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How Patient Decision Making Characteristics Affect Satisfaction in Facial Plastic Surgery: A Prospective Pilot Study

Oliver, Jeremie D BS, BA; Menapace, Deanna C MD; Staab, Jeffrey P MD; Recker, Chelsey PA-C; Friedman, Oren MD; Hamilton, Grant S MD

Plastic and Reconstructive Surgery – Global Open: July 2019 - Volume 7 - Issue 7S - p 2
doi: 10.1097/01.GOX.0000579792.56573.c0
Mountain West 2019 Abstract Supplement
Open

Mayo Clinic, Rochester, MN

This is an open-access article distributed under the terms of the Creative Commons Attribution-Non Commercial-No Derivatives License 4.0 (CCBY-NC-ND), where it is permissible to download and share the work provided it is properly cited. The work cannot be changed in any way or used commercially without permission from the journal.

BACKGROUND: The main objective of this study was to prospectively analyze which personality traits, clinical psychiatric states, and patient decision-making characteristics predict who will be less-satisfied after facial plastic surgery.

METHODS: This prospective study enrolled 60 adult subjects into one of three groups: aesthetic, functional, and reconstructive facial plastic surgery procedures, n=20 in each group, from November 2011 to February 2016. Self-report surveys of personality traits (NEO-PI-R), psychiatric state (PHQ-9, GAD, HAI-S), and decision-making characteristics (Maximizer/Satisficer Survey) were given during the pre-operative clinic visits. In post-operative follow-up, satisfaction questionnaires at three, six and twelve months were administered. Data analysis examined associations between patient satisfaction, decision-making characteristics, and psychiatric variables.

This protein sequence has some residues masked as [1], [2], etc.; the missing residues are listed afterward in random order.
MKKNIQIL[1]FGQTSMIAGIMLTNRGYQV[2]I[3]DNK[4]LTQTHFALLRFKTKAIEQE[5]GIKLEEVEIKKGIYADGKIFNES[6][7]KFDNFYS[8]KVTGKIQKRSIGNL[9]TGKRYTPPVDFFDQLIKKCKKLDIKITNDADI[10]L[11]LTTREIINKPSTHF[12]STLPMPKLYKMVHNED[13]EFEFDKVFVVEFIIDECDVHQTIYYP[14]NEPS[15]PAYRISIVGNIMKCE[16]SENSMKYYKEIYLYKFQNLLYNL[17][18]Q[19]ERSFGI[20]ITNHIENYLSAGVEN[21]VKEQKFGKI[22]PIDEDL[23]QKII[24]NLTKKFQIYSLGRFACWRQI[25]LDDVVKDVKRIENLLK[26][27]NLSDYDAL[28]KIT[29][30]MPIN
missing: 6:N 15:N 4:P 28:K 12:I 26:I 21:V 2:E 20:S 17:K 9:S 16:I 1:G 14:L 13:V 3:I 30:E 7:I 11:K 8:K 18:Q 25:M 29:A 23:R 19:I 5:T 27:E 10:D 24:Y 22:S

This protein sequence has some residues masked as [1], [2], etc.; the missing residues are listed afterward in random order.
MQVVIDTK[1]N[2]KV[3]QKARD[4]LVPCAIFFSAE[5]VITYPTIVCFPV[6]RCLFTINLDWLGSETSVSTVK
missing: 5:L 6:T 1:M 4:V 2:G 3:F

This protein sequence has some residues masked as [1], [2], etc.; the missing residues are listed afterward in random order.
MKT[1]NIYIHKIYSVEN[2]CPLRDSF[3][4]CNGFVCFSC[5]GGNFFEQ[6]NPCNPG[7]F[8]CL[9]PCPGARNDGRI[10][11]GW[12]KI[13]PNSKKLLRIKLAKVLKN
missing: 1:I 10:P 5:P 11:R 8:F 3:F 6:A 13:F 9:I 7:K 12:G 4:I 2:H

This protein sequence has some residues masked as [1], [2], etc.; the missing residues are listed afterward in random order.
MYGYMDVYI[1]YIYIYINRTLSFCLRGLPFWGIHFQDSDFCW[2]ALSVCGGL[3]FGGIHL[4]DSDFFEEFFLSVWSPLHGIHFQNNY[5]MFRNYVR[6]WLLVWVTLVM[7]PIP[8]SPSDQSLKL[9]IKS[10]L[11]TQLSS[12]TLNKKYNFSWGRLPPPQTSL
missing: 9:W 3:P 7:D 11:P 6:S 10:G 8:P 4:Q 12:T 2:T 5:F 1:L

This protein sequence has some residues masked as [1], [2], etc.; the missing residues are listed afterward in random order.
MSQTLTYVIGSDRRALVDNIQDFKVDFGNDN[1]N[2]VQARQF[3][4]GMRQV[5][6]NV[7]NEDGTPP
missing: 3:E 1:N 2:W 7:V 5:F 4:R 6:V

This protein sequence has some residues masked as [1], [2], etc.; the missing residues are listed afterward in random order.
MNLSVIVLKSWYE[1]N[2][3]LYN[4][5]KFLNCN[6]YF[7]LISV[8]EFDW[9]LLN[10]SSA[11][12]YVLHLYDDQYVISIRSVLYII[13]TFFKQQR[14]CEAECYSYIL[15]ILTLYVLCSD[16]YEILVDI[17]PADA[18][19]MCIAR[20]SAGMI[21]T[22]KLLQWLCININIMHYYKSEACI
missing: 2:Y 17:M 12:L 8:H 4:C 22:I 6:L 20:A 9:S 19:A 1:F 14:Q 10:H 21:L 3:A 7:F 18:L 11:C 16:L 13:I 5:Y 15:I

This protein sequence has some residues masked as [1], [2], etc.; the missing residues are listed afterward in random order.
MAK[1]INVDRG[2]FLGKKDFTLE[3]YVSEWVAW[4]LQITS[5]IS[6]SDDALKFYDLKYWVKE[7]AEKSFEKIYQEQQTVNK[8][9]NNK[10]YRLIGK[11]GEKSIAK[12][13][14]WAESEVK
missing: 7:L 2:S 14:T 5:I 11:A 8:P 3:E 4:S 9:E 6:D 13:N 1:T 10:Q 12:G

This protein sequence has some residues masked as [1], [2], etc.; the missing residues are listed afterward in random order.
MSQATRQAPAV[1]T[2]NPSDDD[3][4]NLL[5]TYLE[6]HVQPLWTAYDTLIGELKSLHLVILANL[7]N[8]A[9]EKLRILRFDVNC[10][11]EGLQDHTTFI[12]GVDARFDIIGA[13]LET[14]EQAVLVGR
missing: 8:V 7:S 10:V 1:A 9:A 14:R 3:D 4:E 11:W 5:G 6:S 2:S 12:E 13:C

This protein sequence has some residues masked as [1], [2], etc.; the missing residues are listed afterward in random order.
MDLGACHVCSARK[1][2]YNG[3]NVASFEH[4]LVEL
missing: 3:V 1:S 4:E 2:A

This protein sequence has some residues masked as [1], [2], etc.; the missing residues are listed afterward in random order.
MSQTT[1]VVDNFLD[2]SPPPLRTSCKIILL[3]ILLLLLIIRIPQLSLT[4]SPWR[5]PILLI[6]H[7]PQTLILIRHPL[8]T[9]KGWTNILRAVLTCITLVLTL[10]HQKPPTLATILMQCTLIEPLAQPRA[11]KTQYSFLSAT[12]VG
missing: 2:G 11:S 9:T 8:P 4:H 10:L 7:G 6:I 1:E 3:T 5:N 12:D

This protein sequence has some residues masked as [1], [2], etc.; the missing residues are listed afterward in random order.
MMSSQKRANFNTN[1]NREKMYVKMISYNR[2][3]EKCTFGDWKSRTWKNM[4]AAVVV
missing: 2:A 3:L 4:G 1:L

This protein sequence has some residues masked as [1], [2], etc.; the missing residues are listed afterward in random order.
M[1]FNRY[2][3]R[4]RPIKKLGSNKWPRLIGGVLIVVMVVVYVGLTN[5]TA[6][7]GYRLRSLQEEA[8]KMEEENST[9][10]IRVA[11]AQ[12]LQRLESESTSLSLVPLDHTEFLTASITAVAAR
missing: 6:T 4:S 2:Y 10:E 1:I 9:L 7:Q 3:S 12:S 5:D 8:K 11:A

RESULTS: Bivariate analyses showed that Max/Sat decision-making style was significantly related to patient satisfaction scores in the year following surgery. This difference reached statistical significance at 6 months and remained a strong trend at 12 months. Patients who were “less than extremely satisfied” at both post-operative time points were more likely to portray the Maximizer decision-making style. No other variables were associated with patient satisfaction at any time point. Max/Sat Survey scores were not associated with self-reports of depression, anxiety, or illness anxiety. Mean scores on the Max/Sat Survey did not differ between the aesthetic, functional and reconstructive groups.

CONCLUSIONS: The Max/Sat survey captures an aspect of patient care not traditionally measured by standard clinical psychometric screening tools to help predict satisfaction. A short questionnaire targeting consumer decision-making may be a helpful tool for preoperative counseling.

Copyright © 2019 The Authors. Published by Wolters Kluwer Health, Inc. on behalf of The American Society of Plastic Surgeons. All rights reserved.